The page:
correct) contains purely factual, and not copyrightable, information. If my roommate

copies my assignment and turns it in under his name, he has plagiarized my work, but he

is not liable for copyright infringement. My assignment becomes copyrightable only

after it loses its purely factual cast by my adding to it expressive material, like unsolicited

poetic responses to the colors of particular trees, or an idiosyncratic approach to the

organization and presentation of the information. If I grant my roommate permission to

copy my expressive assignment and turn it in as his own, neither of us has violated the

copyright law, although my roommate is responsible for plagiarism, and I have

undoubtedly breached Colby’s policy (I assume one exists) on impermissible


       Like my list of trees, which may have taken hours to compile, answers to statistics

or physics problem sets, completed foreign language grammar worksheets, biology lab

reports, and other factual and quantitative academic work products are offered no

protection under copyright law. In other words, undergraduate work product that is

arguably the most intellectually challenging to produce (it was for me) is provided the

least copyright protection (e.g. lab reports and problem sets). Moreover, while it is the

easiest information to copy, the plagiarism of it is the most difficult to detect.

A Commercial Response to Academic Plagiarism

       Uncertainties about the legal status of plagiarism, and commonalities between

plagiarism and copyright infringement, have been capitalized upon by those with a vested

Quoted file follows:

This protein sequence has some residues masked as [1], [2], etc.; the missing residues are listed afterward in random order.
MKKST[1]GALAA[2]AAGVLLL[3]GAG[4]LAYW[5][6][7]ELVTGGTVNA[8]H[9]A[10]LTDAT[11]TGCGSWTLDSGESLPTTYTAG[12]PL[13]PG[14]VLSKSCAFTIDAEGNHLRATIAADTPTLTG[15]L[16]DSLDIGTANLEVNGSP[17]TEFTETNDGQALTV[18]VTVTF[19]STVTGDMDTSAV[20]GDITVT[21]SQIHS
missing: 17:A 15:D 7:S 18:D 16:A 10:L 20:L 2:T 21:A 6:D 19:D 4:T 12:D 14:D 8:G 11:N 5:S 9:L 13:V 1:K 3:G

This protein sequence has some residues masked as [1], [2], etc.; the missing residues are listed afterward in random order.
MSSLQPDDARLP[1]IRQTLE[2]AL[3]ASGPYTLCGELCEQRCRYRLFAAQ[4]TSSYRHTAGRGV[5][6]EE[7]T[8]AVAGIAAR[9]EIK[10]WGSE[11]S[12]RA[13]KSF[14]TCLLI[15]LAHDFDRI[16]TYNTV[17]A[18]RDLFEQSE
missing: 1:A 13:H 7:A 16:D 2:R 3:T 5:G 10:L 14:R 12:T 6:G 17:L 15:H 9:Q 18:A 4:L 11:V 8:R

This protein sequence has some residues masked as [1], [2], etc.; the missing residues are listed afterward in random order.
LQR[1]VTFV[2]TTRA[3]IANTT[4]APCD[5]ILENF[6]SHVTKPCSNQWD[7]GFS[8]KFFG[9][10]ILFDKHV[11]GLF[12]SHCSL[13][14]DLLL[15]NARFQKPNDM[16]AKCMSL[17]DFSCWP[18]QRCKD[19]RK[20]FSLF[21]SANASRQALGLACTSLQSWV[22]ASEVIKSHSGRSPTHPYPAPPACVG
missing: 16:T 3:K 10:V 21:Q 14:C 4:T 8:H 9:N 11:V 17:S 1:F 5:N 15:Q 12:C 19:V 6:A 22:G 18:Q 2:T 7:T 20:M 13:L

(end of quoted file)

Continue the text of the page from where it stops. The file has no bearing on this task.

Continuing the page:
interest in promoting the notion of plagiarism as a rampant problem – in particular

commercial ventures like, selling products that purport to detect and

discourage plagiarism. Let’s turn them in.

       Borrowing officious terminology from law and medicine (e.g. “epidemic” of

plagiarism; “crime” of plagiarism) profit-seeking enterprises like this conflate plagiarism

with copyright infringement in a bid to add legal taint and a more threatening tone to

academic plagiarism. The implication from such borrowing is that this is no longer a

matter merely for dithering academic authorities, but also for federal judges and perhaps

prison wardens as well! Astonishing too, at least with the turnitin product, is the fact that

customers are not only charged to use it, but are also compelled in doing so to contribute

to the product’s development by submitting students’ work (much of which is

copyrightable) to the product’s database, thereby making the product potentially more

valuable (which means, in turn, that the merchant can capitalize on this network

externality to charge more for it over time).

          Let’s consider a few of the inaccurate statements about plagiarism and copyright

that one finds in the Frequently Asked Questions portion of the site.2

FAQ: What is plagiarism?

ANSWER: Any time you borrow from an original source and do not give proper credit,

you have committed plagiarism and violated U.S. copyright laws

THE TRUTH: False! Copyright law has nothing to do with crediting sources; crediting

an author in no way exonerates one of copyright infringement liability. At the same time,

one can freely use great quantities of expressive material without permission, without

attribution, and without liability for copyright infringement if the use involves a public

domain source, or constitutes a fair use.

FAQ: Can facts be copyrighted?

ANSWER: Yes, in some situations. Any “facts” that have been published as the result of

individual research are considered the intellectual property of the author.

THE TRUTH: False! Title 17 USC Sec102(b) on subject matter of copyright:

          In no case does copyright protection for an original work of authorship extend to